Meningitis means swelling and inflammation of the lining round your brain. This lining is inside your head and down your spinal cord - the bit of your brain that runs down inside your back bone. This lining is called the meninges and therefore when it gets inflamed it is called meningitis. It is caused by several different bugs - usually a bacteria or a virus.
- Viral meningitis is more common and less serious. Usually you just get a headache and feel unwell for a bit. It may not even make you feel bad enough to go to the doctor - and it isn't worth going. Viral meningitis gets better on its own and antibiotics are a waste of time and money. They also increase the chances of the odd bacteria in your body becoming resistant to later treatment.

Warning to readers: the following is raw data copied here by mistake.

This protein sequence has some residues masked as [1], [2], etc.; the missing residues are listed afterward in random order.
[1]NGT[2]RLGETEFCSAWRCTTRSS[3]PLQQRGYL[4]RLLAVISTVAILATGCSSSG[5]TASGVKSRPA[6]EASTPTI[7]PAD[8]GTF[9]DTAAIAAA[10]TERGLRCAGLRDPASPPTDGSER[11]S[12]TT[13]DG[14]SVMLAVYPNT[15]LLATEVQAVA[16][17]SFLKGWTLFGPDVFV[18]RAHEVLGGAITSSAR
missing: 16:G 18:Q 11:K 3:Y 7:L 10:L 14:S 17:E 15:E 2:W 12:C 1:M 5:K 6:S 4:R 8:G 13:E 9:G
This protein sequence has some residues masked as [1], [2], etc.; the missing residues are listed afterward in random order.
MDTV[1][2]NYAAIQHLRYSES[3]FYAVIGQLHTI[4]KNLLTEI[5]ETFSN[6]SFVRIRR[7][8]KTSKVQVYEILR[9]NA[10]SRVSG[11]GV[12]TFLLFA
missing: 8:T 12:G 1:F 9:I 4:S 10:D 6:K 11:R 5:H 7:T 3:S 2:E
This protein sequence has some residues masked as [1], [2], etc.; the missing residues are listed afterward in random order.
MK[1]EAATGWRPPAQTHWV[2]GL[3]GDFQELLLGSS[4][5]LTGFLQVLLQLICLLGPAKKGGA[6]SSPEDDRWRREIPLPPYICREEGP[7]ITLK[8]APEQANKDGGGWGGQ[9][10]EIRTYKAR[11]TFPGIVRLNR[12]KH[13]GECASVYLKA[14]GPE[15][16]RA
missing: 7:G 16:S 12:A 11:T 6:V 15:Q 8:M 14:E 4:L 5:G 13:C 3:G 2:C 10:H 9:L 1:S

- Bacterial Meningitis is the worrying one. There are two main types, caused by bugs called meningococcus and pneumococcus. There used to be a third bug called hemophilus influenza, but that kind has almost disappeared now that children are immunised against it. Bacterial meningitis needs to be treated with antibiotics, fast. People with bacterial meningitis are usually very unwell, and become so very quickly. Early on you may have a fever and headache, and your neck may be stiff and you might find it uncomfortable to look at the light. You may also feel sick, and throw up. A rash can sometimes appear later and is not a good sign.